However, when he's on, Patterson has shown himself to be an explosive playmaker capable of providing the impact plays that Titans fans have been waiting for from Kenny Britt for years.
Derrick Morgan finally managed to flash all the talent that he was touted for during the second half of last season and has given the Titans stability on one side of the defensive line. At the other end, Kamerion Wimbley failed to provide the level of play the team had hoped for.
Wimbley was too hot and cold throughout the season, leaving the pass rush with plenty of room to improve if a young difference maker is thrown into the rotation. Ezekiel Ansah fits the bill as an extremely raw talent that would fit in nicely as a rotational player.
Ansah has been flying up draft boards since the NFL combine. He stood out at the Senior Bowl, often winning battles with sheer effort, hustle and amazing athletic talent.
Ansah will take some time to develop, but with the emergence of Jason Pierre-Paul as perhaps the league's premier pass rusher, Ansah is worth the risk.
Another option at defensive end who has actually been brought in for a visit is LSU's Barkevious Mingo. Not to pile on Kamerion Wimbley, but the guy is going to be 30 next season, which means he's on the downside of his career and is trying to get used to a new position.
While this may not spell immediate or absolute doom for Wimbley's career, he will be on his way out of the starting lineup soon enough. The Titans have placed an emphasis on finding bigger and longer body types, this offseason and Mingo fits that mold.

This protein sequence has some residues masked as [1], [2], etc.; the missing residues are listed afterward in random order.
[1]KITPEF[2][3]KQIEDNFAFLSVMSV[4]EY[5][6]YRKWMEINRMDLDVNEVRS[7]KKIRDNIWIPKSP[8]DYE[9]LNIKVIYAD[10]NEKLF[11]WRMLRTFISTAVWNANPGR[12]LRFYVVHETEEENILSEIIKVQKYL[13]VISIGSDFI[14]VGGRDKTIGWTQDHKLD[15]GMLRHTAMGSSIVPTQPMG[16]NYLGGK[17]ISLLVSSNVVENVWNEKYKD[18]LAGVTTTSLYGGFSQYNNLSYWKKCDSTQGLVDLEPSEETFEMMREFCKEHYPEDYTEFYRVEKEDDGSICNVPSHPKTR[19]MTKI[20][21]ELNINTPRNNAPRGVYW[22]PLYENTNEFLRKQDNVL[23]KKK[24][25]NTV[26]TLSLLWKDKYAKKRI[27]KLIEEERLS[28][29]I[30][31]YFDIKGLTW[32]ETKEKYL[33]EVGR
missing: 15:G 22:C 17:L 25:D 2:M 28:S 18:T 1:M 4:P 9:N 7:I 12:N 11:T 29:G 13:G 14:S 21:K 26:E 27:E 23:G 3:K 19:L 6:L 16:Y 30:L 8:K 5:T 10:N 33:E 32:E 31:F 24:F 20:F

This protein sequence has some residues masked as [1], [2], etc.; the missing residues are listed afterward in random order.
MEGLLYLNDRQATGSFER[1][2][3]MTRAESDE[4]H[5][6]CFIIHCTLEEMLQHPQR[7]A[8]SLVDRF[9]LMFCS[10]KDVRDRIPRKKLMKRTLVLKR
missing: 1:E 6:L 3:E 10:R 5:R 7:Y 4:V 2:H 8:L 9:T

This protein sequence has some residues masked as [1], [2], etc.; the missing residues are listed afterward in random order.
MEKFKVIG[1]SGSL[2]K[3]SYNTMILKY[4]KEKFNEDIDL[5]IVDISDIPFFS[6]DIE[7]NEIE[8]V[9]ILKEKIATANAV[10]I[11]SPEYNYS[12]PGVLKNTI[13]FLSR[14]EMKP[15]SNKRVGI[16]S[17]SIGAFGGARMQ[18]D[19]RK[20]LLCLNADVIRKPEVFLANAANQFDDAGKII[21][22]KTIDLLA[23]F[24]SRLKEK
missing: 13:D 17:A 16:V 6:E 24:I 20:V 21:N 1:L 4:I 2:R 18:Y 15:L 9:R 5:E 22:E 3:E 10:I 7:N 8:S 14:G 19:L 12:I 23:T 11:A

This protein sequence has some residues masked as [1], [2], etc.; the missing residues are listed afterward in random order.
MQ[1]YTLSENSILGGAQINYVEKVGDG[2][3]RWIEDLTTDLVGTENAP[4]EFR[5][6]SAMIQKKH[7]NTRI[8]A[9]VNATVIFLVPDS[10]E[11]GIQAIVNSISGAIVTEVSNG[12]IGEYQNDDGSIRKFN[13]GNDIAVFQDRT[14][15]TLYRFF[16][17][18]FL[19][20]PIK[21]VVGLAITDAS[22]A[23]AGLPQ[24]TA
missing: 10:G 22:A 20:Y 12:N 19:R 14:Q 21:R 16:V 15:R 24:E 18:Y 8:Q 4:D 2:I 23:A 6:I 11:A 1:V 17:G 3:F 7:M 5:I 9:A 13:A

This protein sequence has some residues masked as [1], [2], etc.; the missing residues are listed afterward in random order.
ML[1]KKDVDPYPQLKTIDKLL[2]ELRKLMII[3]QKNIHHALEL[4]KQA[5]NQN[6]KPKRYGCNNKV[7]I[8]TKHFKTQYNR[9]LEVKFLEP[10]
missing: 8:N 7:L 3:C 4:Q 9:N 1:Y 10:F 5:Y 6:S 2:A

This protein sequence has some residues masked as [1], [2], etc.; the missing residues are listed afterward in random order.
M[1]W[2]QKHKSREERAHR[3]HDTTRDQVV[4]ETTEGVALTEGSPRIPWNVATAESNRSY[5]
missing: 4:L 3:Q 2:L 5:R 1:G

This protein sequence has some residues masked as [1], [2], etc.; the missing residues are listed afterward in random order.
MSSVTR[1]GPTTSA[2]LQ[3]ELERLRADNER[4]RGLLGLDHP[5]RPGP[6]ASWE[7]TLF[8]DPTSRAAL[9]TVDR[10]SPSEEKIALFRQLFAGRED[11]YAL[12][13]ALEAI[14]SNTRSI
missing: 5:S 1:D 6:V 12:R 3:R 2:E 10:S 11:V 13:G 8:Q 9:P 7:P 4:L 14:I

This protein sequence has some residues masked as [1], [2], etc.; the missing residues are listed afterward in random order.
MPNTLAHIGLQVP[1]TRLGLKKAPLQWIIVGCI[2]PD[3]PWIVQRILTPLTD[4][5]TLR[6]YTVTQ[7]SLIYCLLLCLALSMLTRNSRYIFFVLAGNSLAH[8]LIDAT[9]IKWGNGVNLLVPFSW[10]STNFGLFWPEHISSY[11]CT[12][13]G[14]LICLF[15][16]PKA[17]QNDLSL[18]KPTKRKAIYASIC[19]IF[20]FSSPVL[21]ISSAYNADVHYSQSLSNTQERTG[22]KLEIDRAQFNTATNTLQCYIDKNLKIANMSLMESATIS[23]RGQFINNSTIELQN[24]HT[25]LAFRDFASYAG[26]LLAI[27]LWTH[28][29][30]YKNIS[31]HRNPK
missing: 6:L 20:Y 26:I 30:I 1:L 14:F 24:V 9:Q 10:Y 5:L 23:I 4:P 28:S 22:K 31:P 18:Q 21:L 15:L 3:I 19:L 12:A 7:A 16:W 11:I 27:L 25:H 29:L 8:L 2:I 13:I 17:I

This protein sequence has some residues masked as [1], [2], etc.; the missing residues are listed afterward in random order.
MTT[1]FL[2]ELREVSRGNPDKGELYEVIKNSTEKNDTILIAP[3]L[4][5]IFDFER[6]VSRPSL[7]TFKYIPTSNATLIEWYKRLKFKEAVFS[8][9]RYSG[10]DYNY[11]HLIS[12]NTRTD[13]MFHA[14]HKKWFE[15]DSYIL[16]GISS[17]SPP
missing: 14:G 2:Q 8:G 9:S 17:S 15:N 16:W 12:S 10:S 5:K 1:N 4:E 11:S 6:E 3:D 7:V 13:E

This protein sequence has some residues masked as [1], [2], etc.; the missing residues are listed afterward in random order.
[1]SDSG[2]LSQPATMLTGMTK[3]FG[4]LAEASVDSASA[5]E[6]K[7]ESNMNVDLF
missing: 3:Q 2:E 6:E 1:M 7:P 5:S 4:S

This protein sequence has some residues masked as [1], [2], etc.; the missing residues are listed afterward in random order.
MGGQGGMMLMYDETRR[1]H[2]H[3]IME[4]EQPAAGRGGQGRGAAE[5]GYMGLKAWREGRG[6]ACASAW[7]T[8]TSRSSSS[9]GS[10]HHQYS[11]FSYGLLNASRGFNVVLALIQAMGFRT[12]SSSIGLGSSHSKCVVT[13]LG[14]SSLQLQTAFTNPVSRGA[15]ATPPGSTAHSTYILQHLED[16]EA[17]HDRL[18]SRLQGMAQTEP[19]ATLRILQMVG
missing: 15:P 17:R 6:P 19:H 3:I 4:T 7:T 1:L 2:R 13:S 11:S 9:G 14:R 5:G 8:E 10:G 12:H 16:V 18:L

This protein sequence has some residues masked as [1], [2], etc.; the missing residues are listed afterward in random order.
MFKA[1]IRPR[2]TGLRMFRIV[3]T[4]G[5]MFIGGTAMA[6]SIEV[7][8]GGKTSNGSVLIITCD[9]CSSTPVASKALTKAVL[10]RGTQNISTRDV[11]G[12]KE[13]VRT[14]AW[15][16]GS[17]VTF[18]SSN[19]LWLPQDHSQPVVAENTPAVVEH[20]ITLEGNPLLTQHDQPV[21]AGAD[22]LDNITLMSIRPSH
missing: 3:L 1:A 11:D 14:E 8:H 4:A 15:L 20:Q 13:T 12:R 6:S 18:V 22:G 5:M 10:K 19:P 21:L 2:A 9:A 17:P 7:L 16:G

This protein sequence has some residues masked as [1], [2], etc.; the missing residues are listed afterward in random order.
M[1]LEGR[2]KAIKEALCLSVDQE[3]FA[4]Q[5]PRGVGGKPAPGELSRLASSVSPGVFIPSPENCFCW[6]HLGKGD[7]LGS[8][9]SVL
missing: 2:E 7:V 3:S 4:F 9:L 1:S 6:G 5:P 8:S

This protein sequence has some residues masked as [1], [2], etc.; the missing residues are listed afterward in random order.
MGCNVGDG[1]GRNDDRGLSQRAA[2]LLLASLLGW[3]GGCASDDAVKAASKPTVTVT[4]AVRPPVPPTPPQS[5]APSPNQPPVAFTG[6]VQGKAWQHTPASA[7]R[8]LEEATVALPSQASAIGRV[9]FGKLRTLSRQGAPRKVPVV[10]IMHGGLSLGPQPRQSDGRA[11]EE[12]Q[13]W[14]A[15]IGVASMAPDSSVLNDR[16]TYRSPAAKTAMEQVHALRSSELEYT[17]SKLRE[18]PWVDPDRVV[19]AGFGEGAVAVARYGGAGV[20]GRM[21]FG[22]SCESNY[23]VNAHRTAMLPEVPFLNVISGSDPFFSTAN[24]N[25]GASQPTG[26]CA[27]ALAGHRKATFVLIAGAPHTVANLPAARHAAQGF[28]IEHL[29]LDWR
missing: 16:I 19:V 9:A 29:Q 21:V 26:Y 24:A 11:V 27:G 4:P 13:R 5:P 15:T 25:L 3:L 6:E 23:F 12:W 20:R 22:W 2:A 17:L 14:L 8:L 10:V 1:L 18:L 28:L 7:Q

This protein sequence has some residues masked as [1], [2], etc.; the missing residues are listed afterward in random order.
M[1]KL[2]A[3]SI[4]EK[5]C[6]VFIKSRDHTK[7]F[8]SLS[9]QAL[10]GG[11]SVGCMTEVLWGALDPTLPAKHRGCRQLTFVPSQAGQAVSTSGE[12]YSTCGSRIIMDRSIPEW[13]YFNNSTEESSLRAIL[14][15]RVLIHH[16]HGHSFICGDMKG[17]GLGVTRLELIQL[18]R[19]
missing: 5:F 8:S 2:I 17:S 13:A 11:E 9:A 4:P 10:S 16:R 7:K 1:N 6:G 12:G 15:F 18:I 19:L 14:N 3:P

At 6'4", Mingo provides the team with a long and lean edge rusher with the athletic ability to play 3-4 outside linebacker. His freakish athleticism should appeal to the Titans in their desire to find more difference-making players.
No position was mismanaged worse than safety, starting with the re-signing of Michael Griffin. Jordan Babineaux was benched multiple times throughout the year, Al Afalava is a great physical presence in the run game but is a liability in coverage.
The erratic play of Griffin, coupled with his puzzling contract extension, leaves very little that the team can do. George Wilson was already signed before free agency opened up, but at 32 years old, he only has so much gas left in the tank.
Jonathan Cyprien is fast moving up draft boards as a physical hitter and an emotional leader. Cyprien proved his value against better competition at the Senior Bowl and could bring some of the leadership that the current Titans roster is lacking.
The Titans were a bit unsettled throughout the season at nickel corner. Alterraun Verner is the team's best option to cover the slot, but there is a lack of talent capable of filling in for him on the outside.
Tommie Campbell, Coty Sensabaugh and Ryan Mouton were all tried at the position, with Sensabaugh ultimately coming out on top due to age and Mouton's expiring contract. Sensabaugh is not an ideal fit for the role either, as he lacks the quick-twitch ability and the physicality to be a quality nickel back.
B.W. Webb possesses the short-area quickness and closing burst to help improve Tennessee's coverage. He has loose hips that allow him to flip and mirror receivers in tight space and has terrific ball skills to boot.